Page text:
The Washington PostDemocracy Dies in Darkness

The two secret weapons in the FCC’s war on Internet throttling

(Andrew Harrer/Bloomberg)

The fate of the open Internet just got a little bit clearer.

For weeks now, it's been legal for Internet providers to slow down or block Americans' access to Web content — the result of a federal court ruling against regulators at the Federal Communications Commission. On Wednesday, FCC chairman Tom Wheeler fired back with a new plan to preserve Internet openness — but more important than his vow to write new rules on net neutrality may be two carefully calculated moves that show Wheeler's promise as a tactician.

Reclassification. Wheeler's first step was to say he wanted to rewrite the FCC's net neutrality order to conform to the agency's existing authority, which the D.C. Circuit court affirmed. But backing up that promise is the threat of reclassification, or the act of turning Internet providers into regulated utilities under Title II of the Communications Act. Doing so would entitle the FCC to reinstate all the old rules about traffic blocking and discrimination that were just eliminated by the court. As an extreme outcome most Internet providers would like to avoid, reclassification acts as Wheeler's trump card; if the carriers don't behave, he could still play the card with few legal repercussions. There are two advantages to holding reclassification over the carriers' heads rather than going for it right away: The FCC demonstrates its willingness to pursue more modest steps in line with its existing authorities, and keeping Title II on the table gives the carriers a strong incentive to cooperate.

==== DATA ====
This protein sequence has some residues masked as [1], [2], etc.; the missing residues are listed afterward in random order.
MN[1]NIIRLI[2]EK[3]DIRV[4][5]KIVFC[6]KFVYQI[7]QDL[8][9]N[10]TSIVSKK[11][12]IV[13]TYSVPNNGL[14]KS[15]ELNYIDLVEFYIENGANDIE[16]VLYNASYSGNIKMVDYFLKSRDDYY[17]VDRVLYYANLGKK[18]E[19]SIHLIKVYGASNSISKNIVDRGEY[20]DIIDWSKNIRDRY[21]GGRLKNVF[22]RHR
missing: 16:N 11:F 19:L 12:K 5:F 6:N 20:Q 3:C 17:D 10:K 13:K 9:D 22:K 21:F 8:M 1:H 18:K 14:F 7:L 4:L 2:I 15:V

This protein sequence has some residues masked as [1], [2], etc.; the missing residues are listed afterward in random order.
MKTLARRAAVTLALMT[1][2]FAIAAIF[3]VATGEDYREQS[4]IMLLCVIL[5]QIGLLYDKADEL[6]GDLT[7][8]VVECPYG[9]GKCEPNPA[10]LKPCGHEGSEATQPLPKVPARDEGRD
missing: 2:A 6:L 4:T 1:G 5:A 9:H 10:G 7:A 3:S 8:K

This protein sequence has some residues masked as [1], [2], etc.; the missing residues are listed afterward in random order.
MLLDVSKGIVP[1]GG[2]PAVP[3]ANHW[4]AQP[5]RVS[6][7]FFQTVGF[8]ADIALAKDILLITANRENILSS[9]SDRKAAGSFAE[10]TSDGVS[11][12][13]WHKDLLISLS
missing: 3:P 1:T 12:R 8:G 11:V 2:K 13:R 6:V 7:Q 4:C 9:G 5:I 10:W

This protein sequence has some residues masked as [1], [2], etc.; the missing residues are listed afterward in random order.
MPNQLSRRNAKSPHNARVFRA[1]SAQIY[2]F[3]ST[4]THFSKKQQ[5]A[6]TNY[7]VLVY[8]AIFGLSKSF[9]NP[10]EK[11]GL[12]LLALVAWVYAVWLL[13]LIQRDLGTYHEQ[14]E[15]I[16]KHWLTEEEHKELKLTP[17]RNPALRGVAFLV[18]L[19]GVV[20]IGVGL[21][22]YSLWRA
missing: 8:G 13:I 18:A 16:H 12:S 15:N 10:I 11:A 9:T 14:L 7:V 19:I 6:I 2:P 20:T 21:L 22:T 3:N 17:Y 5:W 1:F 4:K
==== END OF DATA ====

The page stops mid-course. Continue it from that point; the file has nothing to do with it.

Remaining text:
Municipal broadband. Even if Wheeler can't force Internet providers to treat all traffic equally, he can still create market conditions that do the job for him. Wheeler is hinting he'll be looking at ways to act against state laws that ban cities and towns from setting up their own high-speed Internet. It's still unclear how he'll go about doing that, but eliminating or weakening those laws would make it easier for mayors to create alternatives to the big cable and telephone companies that currently dominate most markets. This is a big deal. More options for consumers might well lead to net neutrality in spite of the FCC's inability to impose regulations to that effect.

Wheeler didn't have to take these steps, but both amount to an assertive use of power under the FCC's existing authority. It's a muscular response to what started out as a short-term defeat for the agency.